Shock Doctrine: Industry Exploiting Ukraine War for Liquefied Natural Gas Expansion

ENERGY, 8 May 2023

Olivia Rosane | Consortium News - TRANSCEND Media Service

In an investigation targeting the “shock doctrine” practices of the gas industry, Greenpeace is calling on policymakers in both the U.S. and EU to move away from expanding LNG infrastructure before it’s too late.

(Natural Gas Monthly/U.S. Energy Information Administration)

28 Apr 2023 – In what it calls “one of the most blatant examples of the ‘shock doctrine,’” a Greenpeace report released this week reveals how the gas industry took advantage of Russia’s invasion of Ukraine to lock Europe and the U.S. into building new liquefied natural gas (LNG) infrastructure that threatens the well-being of both frontline communities and the entire planet.

Projects approved in the U.S. alone could, by 2030, push its exports past what the International Energy Agency has budgeted for the entire global LNG trade if world leaders want to reach net zero greenhouse gas emissions by 2050 and stop global warming at 1.5°C above pre-industrial levels, the report said.

“Our investigation exposes the truth behind the corporate and political push for more fossil gas imports from the U.S. to European countries: The bottom line is that fossil gas only profits the industry, it is dirty, toxic, not needed, and not wanted,” said Anusha Narayanan, climate campaign director with Greenpeace USA.

Russia’s invasion of Ukraine in February of 2022 sent the EU into an energy crisis as it scrambled to prepare for the following winter without relying on Russian gas — which supplied almost 40 percent of the bloc’s gas in 2021. The U.S. rushed to fill in the gap, with the EU’s imports skyrocketing by 140 percent in 2022, making the bloc the world’s top importer of U.S. gas.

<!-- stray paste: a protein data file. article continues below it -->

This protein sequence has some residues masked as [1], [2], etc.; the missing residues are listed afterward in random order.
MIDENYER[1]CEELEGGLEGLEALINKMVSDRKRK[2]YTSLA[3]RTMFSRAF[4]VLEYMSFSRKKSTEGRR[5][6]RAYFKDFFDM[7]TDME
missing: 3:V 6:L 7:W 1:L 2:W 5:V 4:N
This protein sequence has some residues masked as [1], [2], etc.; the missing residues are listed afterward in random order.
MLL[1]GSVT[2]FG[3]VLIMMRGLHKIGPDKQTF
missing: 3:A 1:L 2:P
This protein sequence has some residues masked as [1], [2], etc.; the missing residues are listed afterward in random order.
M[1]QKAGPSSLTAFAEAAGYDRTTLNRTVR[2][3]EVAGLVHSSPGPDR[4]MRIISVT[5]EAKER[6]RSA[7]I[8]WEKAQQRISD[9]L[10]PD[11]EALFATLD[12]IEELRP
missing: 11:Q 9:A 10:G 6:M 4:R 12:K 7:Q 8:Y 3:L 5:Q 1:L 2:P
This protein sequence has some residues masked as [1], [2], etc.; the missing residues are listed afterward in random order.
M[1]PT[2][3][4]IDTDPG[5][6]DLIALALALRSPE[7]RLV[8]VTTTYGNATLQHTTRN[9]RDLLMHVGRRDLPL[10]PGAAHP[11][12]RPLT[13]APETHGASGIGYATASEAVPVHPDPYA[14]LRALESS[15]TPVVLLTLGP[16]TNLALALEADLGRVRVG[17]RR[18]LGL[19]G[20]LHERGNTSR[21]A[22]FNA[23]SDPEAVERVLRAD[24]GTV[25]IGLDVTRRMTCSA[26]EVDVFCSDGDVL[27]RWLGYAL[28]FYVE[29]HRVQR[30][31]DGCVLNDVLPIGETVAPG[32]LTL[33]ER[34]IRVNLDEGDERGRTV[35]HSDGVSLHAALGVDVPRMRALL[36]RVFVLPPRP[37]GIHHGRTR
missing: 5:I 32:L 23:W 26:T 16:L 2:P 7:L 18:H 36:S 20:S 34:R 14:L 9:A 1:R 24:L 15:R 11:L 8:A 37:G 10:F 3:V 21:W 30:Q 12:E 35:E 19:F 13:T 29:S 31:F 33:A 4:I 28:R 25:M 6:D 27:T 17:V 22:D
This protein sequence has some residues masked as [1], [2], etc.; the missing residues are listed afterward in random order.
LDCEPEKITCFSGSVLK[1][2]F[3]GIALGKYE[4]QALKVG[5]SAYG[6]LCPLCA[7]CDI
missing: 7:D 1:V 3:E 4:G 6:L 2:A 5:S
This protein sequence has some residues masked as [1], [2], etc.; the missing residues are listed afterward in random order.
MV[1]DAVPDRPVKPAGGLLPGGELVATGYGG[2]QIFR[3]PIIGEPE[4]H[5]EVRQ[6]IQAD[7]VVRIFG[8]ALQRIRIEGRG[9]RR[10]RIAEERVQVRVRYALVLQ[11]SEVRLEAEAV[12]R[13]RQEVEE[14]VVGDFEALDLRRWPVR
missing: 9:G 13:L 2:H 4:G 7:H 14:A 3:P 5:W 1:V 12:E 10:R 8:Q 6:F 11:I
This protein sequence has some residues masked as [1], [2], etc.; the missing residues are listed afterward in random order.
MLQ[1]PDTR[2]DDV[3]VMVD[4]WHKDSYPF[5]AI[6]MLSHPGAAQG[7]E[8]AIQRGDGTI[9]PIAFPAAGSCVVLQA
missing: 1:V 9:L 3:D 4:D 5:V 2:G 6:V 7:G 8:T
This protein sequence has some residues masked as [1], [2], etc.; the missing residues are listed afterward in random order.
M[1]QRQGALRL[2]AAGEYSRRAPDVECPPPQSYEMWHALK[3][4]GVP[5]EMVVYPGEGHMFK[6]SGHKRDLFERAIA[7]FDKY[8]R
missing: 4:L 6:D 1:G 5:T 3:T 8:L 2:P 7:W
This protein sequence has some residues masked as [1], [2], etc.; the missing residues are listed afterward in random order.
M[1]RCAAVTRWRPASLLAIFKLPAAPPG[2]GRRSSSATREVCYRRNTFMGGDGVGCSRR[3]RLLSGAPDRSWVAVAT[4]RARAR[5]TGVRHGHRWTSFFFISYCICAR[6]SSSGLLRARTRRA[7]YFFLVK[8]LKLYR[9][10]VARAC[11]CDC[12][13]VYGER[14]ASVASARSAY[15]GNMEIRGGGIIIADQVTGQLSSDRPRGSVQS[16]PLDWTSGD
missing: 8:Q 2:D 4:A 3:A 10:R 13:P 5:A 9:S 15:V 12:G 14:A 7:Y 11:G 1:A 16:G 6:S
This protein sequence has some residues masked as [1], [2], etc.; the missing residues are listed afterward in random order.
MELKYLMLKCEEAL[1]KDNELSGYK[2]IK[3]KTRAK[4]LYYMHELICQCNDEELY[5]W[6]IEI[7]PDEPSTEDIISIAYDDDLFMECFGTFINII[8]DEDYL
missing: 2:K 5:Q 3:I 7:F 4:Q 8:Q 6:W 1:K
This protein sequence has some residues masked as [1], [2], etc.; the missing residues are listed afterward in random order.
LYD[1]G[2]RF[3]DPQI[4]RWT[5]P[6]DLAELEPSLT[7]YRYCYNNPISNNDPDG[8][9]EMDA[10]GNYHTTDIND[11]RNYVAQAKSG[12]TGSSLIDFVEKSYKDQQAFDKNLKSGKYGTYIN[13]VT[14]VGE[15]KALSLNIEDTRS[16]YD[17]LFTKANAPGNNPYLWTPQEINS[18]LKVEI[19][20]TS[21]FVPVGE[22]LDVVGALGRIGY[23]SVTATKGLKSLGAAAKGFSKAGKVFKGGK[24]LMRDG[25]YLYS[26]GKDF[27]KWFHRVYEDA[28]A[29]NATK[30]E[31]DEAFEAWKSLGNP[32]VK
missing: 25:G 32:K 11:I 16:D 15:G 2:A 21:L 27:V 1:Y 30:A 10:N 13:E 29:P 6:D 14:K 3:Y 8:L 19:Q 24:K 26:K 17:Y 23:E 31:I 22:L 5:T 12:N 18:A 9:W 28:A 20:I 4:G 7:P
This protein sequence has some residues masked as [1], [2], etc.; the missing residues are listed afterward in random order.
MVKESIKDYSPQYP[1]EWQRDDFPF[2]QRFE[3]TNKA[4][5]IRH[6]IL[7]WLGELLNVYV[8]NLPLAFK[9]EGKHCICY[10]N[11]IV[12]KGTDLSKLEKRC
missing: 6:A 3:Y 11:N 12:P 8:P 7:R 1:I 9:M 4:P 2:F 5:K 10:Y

However, the solution pushed by the gas industry in both countries was not a stop-gap measure to keep homes warm in the short-term while building up renewable energy capacity to insure against similar crises in the future, as Greenpeace details in the report titled Who Profits From War – How Gas Corporations Capitalise from War in Ukraine

Instead, the EU’s REPowerEU plan invested $20.9 billion in gas infrastructure. The bloc has already started building eight liquefied gas terminals and has proposed 38 more. In the U.S., new gas infrastructure approved so far would double export capacity to 439 billion cubic meters per year.

Many of the gas contracts last 10 to 15 years, and most of the projects won’t even begin working until 2026, too late to satisfy the initial need but in plenty of time to spew greenhouse gasses into the air during a critical decade for climate action.

European Commission President Ursula von der Leyen on March 24, 2022, during a session that MPs used to condemn Russia’s attack on Ukraine, urge further sanctions on Moscow and “protect the European economy.” (European Parliament, Flickr, CC-BY-4.0)

According to Greenpeace’s estimate, the new European infrastructure would emit 950 million tonnes of CO2-eq per year while U.S. export terminals — including those in operation, under construction, and approved for construction — would emit 1,824 million tonnes of CO2-eq per year. Taken together, that’s the yearly equivalent of adding 604 million new cars to the roads.

“The gas industry is using today’s news — the war and the energy crisis–to try to lock in more gas for decades, even though the industry knows it’ll be disastrous for the climate and international stability,” senior research fellow at the Oxford Sustainable Law Programme Ben Franta said in a DeSmog report cited by Greenpeace.

That report detailed how the gas industry changed its messaging following Russia’s invasion from emphasizing the “energy transition” to “energy security.”

(Wikideas1, CC0, Wikimedia Commons)